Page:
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The Journal of the Photographic Society, later renamed The Photographic Journal, first appeared in 1853, only fourteen years after the public announcement of the invention of photography. Many of the most eminent names from the formative years of photography were associated with the Society and their findings published in the journal which contains papers, correspondence, enquiries, news, and professional advice from such men as Sir Charles Eastlake, first President; Roger Fenton, first Secretary; and later P.H. Emerson and Alfred Stieglitz.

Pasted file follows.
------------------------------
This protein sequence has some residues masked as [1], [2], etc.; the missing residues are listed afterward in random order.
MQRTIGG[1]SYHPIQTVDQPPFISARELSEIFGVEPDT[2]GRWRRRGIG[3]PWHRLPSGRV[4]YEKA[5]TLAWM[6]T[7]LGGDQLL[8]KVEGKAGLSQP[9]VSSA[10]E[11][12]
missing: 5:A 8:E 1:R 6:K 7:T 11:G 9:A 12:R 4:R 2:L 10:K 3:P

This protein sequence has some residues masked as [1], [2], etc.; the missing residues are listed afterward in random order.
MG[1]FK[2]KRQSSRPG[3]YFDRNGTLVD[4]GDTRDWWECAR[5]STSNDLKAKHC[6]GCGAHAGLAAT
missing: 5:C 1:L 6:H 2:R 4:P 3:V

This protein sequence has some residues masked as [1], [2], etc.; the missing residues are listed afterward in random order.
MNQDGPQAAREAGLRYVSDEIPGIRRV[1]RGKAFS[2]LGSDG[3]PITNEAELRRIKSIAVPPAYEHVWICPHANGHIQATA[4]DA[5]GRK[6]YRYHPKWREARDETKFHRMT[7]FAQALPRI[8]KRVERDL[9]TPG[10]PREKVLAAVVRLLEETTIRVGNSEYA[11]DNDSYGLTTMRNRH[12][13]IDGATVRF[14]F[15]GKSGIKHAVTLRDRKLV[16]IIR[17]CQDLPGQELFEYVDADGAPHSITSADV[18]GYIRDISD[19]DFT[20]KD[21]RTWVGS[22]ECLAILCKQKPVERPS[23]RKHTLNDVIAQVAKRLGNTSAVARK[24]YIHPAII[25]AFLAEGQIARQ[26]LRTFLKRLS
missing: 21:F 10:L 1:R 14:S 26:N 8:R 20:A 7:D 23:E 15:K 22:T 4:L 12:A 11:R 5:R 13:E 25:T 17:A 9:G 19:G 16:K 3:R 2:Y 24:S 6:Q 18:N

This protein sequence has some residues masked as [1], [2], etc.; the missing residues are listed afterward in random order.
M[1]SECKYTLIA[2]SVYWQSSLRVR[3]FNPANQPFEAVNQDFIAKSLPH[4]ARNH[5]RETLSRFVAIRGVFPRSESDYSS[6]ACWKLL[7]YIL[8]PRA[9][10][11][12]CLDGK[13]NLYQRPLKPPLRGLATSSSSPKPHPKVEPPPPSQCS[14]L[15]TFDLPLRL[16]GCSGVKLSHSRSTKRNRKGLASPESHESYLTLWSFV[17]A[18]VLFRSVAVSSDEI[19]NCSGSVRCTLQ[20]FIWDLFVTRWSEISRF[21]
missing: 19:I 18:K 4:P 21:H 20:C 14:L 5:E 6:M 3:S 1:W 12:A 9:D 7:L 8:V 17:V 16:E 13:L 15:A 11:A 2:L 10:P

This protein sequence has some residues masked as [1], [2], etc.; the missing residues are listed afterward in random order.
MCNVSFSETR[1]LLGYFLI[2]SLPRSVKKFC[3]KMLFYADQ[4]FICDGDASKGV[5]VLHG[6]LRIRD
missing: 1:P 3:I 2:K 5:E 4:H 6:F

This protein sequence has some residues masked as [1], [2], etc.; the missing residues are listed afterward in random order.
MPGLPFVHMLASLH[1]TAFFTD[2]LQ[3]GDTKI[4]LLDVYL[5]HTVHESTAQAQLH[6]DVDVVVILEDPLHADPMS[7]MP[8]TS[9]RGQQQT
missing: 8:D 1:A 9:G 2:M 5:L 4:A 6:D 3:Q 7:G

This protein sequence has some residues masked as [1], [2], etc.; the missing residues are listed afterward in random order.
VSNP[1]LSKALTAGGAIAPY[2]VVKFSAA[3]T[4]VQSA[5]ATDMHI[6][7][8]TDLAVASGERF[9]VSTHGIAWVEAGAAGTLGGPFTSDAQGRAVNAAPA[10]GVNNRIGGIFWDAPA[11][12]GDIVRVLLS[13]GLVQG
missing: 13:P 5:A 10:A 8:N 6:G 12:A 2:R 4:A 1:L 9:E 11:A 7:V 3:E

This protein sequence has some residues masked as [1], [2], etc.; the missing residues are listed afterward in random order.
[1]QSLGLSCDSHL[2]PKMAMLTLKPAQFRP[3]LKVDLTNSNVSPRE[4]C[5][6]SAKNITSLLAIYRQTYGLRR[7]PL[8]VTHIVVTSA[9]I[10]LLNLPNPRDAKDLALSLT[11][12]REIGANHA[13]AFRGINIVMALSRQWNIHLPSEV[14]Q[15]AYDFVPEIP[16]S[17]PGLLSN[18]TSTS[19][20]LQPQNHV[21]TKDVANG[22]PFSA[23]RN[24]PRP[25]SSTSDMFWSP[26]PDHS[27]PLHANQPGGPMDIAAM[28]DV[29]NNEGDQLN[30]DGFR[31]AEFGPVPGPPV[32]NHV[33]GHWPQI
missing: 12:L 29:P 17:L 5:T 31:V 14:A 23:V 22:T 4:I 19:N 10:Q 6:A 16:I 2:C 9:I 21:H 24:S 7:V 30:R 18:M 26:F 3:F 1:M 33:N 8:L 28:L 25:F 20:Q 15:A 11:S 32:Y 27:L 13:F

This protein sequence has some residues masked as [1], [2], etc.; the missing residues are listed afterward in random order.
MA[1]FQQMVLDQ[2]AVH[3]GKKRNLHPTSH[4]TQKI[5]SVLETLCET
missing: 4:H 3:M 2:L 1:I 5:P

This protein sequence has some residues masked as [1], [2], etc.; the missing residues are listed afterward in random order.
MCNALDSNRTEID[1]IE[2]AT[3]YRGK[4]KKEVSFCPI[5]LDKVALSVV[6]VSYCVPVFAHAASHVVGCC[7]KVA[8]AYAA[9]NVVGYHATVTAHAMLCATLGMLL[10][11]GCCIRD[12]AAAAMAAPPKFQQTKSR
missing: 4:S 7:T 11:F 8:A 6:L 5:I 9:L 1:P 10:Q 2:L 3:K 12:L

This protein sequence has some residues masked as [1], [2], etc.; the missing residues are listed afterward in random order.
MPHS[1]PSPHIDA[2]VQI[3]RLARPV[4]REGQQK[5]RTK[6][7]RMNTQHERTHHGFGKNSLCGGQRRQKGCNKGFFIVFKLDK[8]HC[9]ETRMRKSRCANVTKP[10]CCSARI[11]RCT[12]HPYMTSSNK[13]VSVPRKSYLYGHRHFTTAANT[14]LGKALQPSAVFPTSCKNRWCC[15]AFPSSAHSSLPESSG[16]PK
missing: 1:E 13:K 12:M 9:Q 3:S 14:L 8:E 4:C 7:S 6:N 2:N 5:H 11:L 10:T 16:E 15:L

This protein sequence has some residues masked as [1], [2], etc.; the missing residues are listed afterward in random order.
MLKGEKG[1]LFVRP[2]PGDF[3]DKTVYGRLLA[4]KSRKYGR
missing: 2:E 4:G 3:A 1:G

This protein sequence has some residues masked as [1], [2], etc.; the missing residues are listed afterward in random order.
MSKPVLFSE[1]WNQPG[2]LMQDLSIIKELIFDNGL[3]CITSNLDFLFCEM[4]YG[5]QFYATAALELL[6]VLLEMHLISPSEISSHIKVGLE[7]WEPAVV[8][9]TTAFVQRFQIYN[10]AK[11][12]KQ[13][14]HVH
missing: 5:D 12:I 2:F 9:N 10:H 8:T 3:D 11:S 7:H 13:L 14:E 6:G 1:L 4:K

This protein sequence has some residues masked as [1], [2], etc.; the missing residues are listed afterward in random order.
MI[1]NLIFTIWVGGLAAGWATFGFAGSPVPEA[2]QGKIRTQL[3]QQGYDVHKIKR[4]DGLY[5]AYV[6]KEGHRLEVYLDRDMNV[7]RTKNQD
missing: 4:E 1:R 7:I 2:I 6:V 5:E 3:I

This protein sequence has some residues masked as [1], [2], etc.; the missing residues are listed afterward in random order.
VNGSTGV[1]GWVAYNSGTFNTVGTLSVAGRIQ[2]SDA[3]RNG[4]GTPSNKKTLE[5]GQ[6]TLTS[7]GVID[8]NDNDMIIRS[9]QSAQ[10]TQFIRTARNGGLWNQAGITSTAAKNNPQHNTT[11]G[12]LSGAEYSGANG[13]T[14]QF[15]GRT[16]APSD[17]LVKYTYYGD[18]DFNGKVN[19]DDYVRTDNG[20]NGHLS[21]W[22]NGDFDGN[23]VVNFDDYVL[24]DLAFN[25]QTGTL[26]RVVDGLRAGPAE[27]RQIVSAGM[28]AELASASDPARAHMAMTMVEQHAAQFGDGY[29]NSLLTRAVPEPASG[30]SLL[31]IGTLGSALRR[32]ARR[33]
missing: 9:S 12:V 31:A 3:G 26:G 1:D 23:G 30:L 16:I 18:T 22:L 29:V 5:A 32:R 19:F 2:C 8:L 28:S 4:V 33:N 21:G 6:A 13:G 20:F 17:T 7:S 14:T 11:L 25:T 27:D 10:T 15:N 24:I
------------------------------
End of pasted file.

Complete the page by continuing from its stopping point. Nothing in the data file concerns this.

The journal also carries reviews of exhibitions including reproductions of works from the annual international exhibition, while the advertisements in early volumes provide researchers with a valuable resource for studying the development of photographic equipment and techniques.
Exploring primary resources from the ‘80s and ‘90s reveal that since the beginning, critic struggled with classifying Cornell’s singular rock ’n ’roll vision.